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Tips for talking to your manager about family and domestic violence 

Key takeaways 

  1. Your employer is legally required to protect your privacy and confidentiality.
  2. There are different ways your employer can help, including giving you leave and offering flexible work arrangements or putting in place steps to support your safety while you are at work. 
  3. They can only help you if you let them know what is going on.
  4. You do not have to tell your employer.
  5. You will remain in control of what happens next

If you are experiencing family and domestic violence, you might be thinking about whether or not to talk to your manager. 

It can be hard to decide to talk to your employer about family and domestic violence.  

  • You might be worried that your abuser will find out. 
  • You might feel: 
    • scared 
    • embarrassed 
    • ashamed. 

Remember, your employer is responsible for your safety while you are at work, so far as is reasonably practicable.  

You may wish to let your manager know that you are experiencing family and domestic violence and help them understand how it may be impacting you and what support could help.  

What other supports may be available to you?  

As well as paid FDV leave, you can ask:  

  • for flexible working arrangements – you can find more information by visiting Fair Work's Flexible working arrangements page
  • for support for your safety  
  • to take paid personal/carer’s leave or other leave 
  • to take unpaid personal/carer’s leave or other leave.  
Your employer is legally required to protect your privacy and confidentiality. For more information see the Respecting privacy and confidentiality page. 

Tips for talking to your manager about your experience of family and domestic violence: 

  • Ask for a meeting with your manager or a leader you trust. 
  • Bring a support person to the meeting if that helps. 
  • Meet in a private, safe space where you can’t be overheard. If you feel the space is not appropriate, suggest somewhere else or to go for a walk.  
  • Briefly explain the issues you are facing – it is up to you to decide how much detail or context to tell them.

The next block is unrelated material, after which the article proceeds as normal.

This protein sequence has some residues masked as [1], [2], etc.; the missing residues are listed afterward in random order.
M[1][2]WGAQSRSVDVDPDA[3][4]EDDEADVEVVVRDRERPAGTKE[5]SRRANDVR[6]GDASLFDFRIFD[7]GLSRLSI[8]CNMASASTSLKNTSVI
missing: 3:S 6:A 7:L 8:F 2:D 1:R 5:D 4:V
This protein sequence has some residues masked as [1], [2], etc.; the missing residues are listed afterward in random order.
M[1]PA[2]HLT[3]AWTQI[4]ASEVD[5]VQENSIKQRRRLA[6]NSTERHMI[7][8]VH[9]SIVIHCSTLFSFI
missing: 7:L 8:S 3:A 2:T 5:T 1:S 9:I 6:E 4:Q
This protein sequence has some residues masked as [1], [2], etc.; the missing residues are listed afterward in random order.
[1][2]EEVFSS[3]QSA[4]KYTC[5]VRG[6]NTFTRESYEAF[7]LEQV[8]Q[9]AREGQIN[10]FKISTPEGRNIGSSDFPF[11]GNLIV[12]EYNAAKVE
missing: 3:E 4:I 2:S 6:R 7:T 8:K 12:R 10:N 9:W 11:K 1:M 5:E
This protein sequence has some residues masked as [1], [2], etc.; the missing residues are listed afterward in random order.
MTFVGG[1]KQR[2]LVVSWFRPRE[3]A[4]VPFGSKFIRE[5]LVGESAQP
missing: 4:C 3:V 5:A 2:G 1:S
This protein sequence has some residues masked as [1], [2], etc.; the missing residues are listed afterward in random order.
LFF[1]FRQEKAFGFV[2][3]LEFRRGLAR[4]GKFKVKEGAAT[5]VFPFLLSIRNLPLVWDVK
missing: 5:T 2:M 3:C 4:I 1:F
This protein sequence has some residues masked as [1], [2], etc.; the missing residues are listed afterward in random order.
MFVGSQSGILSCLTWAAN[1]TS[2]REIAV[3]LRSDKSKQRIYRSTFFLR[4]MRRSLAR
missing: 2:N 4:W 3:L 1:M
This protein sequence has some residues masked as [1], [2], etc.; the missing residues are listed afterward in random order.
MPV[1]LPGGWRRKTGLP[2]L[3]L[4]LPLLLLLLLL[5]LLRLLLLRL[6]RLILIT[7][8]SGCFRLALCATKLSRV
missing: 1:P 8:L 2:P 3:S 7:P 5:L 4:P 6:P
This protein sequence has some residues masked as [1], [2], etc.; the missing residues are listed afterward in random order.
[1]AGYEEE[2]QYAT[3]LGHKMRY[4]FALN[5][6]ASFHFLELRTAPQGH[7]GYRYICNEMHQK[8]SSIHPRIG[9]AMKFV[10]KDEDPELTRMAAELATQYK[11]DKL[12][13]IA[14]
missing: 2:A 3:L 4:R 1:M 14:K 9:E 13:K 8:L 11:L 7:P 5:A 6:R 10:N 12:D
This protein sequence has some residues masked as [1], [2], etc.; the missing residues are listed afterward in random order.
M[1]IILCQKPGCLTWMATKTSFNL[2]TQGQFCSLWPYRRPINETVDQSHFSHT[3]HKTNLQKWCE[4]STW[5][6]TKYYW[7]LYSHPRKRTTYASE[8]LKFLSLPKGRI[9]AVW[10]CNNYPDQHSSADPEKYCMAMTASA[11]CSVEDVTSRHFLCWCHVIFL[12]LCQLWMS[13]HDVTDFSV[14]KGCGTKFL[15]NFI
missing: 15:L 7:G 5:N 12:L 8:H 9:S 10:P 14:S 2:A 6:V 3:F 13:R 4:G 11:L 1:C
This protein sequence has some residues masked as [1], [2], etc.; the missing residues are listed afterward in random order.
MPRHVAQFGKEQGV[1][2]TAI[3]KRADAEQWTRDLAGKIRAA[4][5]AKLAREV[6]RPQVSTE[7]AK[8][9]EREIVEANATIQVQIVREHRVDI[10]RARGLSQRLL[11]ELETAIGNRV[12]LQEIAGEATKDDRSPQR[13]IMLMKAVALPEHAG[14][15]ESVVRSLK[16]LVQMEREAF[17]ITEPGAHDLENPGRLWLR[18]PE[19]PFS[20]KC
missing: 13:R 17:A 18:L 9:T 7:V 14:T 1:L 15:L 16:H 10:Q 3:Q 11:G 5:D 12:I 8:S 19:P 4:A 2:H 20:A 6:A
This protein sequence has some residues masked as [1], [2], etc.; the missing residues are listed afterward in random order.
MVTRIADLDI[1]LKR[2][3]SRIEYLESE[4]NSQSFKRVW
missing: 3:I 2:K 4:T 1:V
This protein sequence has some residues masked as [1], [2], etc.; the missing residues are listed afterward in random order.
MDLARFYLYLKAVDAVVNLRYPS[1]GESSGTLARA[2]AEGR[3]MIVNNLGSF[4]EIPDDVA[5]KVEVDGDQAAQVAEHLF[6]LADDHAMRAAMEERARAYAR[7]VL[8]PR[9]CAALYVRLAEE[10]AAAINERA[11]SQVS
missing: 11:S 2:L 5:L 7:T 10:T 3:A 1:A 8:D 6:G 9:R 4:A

• Tell them what you might need, including time off or flexibility in your work. You can use paid family and domestic violence leave (FDV leave). 
  • Tell them about anything that they need to know to help keep you safe – this might be details of an intervention order that restricts an individual from contacting you or entering your workplace. 
  • It is up to you to decide the right time to tell your employer, not them. 

If you ask for FDV leave, your manager may ask you for evidence, which can include things such as:  

  • documents issued by police or the court 
  • family violence support service documents 
  • statutory declarations 
  • documents issued by a doctor.  

Your manager needs to store any evidence that you provide securely and confidentially. 

If they ask for evidence and you don’t provide it, you might not be able to take the leave. 

To help you prepare you for, and gain confidence in, discussing sensitive topics you can complete the Fair Work Ombudsman's Difficult conversations in the workplace – employee course

You can find guidance further guidance in Fair Work's, An employee's guide to difficult conversations in the workplace resource. 

What to do if your manager approaches you 

If your manager asks you about family and domestic violence, how you respond is up to you. 

You can decide whether you share information about your experience of family and domestic violence with your employer. You cannot be forced to provide them with information.  

Telling you manager may help them to understand what is happening and more effectively support you.   

If you don’t want to share information, you can say “thank you for your concern, but I don’t want to talk about this with you”. 

You can change your mind and talk to them at another time. 

Want more information? 

You can find more information about FDV leave and other ways your employer can support on the What employees need to know page.

For further advice about your workplace rights or information about how to deal with workplace disputes, refer to the Fair Work Ombudsman and visit the Fair Work Ombudsman's Paid family and domestic leave page

Anyone affected by family and domestic violence is encouraged to contact 1800RESPECT, the national domestic, family and sexual violence counselling, information and support service. If you or someone you know is experiencing, or at risk of experiencing, domestic, family or sexual violence, call 1800RESPECT on 1800 737 732 or visit 1800RESPECT.org.au. The service is available 24 hours a day, 7 days a week, for information, counselling and referrals. 

Visit our Referral pathways for employees experiencing domestic violence page for more referral pathways.

For further advice on family and domestic violence see 1800RESPECT or call 1800 737 732.

For further advice about your workplace rights or information about how to deal with workplace disputes, refer to the Fair Work Ombudsman or call 13 13 94.